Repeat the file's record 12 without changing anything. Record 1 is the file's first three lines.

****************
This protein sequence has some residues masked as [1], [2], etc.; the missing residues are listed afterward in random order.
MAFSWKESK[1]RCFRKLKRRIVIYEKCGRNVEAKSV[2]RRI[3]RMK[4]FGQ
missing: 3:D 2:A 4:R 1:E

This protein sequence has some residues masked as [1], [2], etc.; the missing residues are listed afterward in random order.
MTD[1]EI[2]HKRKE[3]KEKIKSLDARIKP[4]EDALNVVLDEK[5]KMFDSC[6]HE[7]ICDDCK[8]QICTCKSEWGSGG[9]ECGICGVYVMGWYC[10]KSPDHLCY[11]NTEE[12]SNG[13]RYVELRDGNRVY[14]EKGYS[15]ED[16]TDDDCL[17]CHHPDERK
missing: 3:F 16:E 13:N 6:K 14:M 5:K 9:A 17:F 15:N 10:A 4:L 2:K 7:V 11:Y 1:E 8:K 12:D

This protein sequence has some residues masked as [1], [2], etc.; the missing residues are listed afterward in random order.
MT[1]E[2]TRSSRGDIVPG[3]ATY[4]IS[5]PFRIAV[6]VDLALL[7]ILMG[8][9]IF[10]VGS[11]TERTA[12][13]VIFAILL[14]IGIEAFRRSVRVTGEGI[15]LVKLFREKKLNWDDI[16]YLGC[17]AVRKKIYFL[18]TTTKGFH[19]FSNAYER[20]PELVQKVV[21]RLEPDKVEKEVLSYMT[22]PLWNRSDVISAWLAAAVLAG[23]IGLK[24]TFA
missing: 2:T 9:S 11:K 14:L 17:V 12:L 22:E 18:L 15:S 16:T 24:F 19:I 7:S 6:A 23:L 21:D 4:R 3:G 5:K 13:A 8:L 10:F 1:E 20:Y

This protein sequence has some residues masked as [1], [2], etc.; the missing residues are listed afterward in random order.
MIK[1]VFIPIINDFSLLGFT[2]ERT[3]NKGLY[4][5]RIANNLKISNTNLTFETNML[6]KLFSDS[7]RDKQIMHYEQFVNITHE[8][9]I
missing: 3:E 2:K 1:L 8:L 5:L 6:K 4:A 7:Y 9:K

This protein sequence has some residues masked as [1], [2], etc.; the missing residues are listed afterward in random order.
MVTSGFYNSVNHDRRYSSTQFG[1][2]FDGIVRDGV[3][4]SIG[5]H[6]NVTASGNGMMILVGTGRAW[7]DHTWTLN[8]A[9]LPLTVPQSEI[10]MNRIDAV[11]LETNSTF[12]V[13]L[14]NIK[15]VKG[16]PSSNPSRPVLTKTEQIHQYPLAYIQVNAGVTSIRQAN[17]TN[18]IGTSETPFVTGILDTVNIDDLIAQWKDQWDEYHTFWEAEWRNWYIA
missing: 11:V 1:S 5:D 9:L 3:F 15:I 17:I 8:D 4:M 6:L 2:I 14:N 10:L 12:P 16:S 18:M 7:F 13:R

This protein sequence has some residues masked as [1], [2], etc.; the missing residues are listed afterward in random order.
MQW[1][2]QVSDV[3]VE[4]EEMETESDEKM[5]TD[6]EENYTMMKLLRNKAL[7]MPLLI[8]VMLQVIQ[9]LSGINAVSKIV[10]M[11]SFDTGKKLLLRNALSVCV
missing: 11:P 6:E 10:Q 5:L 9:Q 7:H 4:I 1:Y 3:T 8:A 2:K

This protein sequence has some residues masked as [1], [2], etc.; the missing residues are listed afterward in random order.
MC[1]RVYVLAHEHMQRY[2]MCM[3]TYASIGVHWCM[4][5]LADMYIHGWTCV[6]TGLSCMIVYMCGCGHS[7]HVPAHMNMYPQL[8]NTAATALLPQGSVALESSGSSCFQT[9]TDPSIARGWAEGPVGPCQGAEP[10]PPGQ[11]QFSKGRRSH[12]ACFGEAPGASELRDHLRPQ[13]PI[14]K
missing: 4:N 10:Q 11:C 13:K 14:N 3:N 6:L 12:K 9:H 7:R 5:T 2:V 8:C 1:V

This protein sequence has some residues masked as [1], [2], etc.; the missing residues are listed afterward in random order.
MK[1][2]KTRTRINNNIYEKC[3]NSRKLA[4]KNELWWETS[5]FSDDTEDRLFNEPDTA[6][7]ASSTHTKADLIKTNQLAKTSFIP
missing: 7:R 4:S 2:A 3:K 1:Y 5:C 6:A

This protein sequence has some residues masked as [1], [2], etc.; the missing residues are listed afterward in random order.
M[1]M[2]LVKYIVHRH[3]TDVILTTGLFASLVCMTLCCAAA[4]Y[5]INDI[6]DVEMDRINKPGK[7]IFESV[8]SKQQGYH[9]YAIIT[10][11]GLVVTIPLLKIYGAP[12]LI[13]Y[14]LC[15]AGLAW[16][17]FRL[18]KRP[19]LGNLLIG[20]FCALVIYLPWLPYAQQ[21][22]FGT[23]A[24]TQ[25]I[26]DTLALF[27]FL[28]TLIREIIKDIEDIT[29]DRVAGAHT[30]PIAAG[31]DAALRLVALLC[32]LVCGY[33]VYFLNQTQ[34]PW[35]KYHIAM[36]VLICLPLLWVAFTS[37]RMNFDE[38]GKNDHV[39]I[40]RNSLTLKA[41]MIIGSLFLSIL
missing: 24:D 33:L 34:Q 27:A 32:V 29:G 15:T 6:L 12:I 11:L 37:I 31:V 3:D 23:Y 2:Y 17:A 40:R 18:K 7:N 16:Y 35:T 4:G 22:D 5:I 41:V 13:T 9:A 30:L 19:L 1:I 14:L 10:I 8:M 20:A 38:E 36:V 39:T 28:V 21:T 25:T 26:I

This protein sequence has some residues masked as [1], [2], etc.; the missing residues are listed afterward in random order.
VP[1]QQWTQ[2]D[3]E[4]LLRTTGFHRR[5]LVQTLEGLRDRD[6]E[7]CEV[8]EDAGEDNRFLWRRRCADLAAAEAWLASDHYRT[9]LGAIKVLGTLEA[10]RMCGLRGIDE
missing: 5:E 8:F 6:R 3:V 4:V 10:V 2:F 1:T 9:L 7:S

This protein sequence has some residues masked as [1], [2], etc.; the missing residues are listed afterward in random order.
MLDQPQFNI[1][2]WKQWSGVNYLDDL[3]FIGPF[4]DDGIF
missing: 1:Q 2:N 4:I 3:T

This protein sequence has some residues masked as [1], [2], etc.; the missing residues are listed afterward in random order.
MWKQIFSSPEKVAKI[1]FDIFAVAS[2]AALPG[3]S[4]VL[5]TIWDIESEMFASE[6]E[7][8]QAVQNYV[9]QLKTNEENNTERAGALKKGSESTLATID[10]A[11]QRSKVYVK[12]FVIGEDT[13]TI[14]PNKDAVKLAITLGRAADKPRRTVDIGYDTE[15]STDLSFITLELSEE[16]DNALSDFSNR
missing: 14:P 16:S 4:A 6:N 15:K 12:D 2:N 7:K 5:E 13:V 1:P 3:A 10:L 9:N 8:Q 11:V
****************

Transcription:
This protein sequence has some residues masked as [1], [2], etc.; the missing residues are listed afterward in random order.
MWKQIFSSPEKVAKI[1]FDIFAVAS[2]AALPG[3]S[4]VL[5]TIWDIESEMFASE[6]E[7][8]QAVQNYV[9]QLKTNEENNTERAGALKKGSESTLATID[10]A[11]QRSKVYVK[12]FVIGEDT[13]TI[14]PNKDAVKLAITLGRAADKPRRTVDIGYDTE[15]STDLSFITLELSEE[16]DNALSDFSNR
missing: 14:P 16:S 4:A 6:N 15:K 12:D 2:N 7:K 5:E 13:V 1:P 3:A 10:L 9:N 8:Q 11:V